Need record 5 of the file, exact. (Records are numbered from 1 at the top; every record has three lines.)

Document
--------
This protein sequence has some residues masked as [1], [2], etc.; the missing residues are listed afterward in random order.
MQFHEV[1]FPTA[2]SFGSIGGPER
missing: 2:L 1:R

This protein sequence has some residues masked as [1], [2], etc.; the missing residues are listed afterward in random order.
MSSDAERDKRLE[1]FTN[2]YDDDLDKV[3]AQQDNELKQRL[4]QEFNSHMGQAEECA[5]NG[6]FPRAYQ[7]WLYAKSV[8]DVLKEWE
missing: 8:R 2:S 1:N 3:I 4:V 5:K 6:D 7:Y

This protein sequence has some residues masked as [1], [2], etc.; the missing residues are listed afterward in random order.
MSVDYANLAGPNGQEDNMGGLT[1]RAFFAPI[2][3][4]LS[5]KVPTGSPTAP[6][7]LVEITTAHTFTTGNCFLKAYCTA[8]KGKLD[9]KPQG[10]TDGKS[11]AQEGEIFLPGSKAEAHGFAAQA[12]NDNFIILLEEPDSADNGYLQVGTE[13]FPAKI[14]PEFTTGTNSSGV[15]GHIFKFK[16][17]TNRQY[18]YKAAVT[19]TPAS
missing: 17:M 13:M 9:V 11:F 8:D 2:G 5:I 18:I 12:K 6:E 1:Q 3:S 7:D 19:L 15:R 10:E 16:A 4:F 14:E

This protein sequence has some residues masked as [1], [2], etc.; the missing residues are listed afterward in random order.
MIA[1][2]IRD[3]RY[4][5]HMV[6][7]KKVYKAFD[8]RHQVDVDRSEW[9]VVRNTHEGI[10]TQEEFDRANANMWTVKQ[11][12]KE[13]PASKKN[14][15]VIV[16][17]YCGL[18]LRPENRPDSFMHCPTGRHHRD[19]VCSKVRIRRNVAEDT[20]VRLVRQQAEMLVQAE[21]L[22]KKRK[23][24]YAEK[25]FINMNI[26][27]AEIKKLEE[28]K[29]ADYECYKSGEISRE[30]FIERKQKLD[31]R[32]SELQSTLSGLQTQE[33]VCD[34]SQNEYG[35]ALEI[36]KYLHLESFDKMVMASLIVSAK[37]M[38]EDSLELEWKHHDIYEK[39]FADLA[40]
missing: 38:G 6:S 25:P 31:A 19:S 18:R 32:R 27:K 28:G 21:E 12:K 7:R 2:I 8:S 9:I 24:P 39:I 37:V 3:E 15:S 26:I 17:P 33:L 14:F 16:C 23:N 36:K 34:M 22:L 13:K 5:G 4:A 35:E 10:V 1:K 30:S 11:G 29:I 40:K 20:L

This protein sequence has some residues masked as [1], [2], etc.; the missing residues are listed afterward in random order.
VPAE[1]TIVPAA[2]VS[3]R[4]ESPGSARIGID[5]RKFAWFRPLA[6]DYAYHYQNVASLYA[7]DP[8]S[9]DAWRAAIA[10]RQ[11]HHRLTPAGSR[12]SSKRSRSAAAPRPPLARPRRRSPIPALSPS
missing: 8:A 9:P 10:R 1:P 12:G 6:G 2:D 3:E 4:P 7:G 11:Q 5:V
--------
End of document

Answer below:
This protein sequence has some residues masked as [1], [2], etc.; the missing residues are listed afterward in random order.
VPAE[1]TIVPAA[2]VS[3]R[4]ESPGSARIGID[5]RKFAWFRPLA[6]DYAYHYQNVASLYA[7]DP[8]S[9]DAWRAAIA[10]RQ[11]HHRLTPAGSR[12]SSKRSRSAAAPRPPLARPRRRSPIPALSPS
missing: 8:A 9:P 10:R 1:P 12:G 6:G 2:D 3:E 4:P 7:G 11:Q 5:V